FILE PHOTO: Ethiopia's Prime Minister Abiy Ahmed takes oath during his incumbent ceremony at the Parliament building in Addis Ababa, Ethiopia October 4, 2021. REUTERS/Tiksa Negeri/File Photo
How Prime Minister Abiy Ahmed tore Ethiopia apart
By Christopher Rhodes
Christopher Rhodes is a lecturer at Harvard University, where he teaches courses including “Africa: Power and Politics,” and a lecturer in social sciences at Boston University.
Ethiopian Prime Minister Abiy Ahmed’s forces have not lost the war that he launched one year ago against the rebellious ruling party of the country’s northern Tigray region, though the conflict appears to be spiraling out of control as militias and separatist groups mobilize and join forces against the government.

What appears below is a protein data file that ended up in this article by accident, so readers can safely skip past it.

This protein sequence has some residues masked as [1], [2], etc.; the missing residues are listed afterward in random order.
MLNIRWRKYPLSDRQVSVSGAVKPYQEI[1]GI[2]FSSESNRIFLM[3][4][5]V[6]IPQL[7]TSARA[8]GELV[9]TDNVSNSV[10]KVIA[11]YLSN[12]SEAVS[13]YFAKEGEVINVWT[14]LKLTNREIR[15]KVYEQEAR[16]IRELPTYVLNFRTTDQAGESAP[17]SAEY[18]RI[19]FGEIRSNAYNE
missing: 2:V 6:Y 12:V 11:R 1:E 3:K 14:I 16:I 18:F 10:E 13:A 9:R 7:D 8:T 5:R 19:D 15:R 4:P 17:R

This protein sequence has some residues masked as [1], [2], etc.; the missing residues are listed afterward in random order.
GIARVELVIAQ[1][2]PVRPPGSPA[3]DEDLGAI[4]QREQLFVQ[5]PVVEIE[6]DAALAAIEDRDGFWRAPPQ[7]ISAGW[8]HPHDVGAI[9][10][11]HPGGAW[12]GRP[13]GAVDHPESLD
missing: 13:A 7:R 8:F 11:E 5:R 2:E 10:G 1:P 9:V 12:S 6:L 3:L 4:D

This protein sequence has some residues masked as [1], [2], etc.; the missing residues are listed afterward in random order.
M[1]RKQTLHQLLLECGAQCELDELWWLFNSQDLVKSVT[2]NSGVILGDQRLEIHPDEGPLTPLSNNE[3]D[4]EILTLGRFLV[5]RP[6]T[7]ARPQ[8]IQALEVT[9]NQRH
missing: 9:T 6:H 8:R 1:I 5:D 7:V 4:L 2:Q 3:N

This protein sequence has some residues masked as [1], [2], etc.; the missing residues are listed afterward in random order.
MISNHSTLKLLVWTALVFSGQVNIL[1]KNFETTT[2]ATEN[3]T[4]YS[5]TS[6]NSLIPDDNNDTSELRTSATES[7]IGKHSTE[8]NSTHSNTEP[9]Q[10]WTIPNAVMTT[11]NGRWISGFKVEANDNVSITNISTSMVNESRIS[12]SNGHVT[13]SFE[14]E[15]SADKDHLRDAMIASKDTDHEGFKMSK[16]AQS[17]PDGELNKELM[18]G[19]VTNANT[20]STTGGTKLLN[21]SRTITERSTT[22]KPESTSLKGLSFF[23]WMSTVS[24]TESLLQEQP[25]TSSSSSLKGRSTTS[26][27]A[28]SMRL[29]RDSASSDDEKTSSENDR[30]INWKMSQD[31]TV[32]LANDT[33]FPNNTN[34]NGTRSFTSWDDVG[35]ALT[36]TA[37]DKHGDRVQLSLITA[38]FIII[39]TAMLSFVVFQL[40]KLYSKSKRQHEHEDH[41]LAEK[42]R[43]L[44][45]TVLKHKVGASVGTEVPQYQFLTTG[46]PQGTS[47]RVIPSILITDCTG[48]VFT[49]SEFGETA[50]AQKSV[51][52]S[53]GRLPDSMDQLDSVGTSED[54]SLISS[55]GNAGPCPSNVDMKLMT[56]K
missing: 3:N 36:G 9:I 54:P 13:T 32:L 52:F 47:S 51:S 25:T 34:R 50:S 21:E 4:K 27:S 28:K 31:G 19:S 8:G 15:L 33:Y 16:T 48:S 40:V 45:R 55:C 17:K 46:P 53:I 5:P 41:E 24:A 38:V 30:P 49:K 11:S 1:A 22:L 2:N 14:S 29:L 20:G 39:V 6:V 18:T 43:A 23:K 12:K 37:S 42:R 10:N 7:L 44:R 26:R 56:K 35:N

But even if fighters loyal to Abiy manage to pull off a military victory against the Tigray People’s Liberation Front (TPLF), Abiy has forever lost the image of savior and peacemaker. The young leader who was once compared to Nelson Mandela and Barack Obama is now mentioned in the same breath as war criminals such as deposed Sudanese strongman Omar Hassan al-Bashir.
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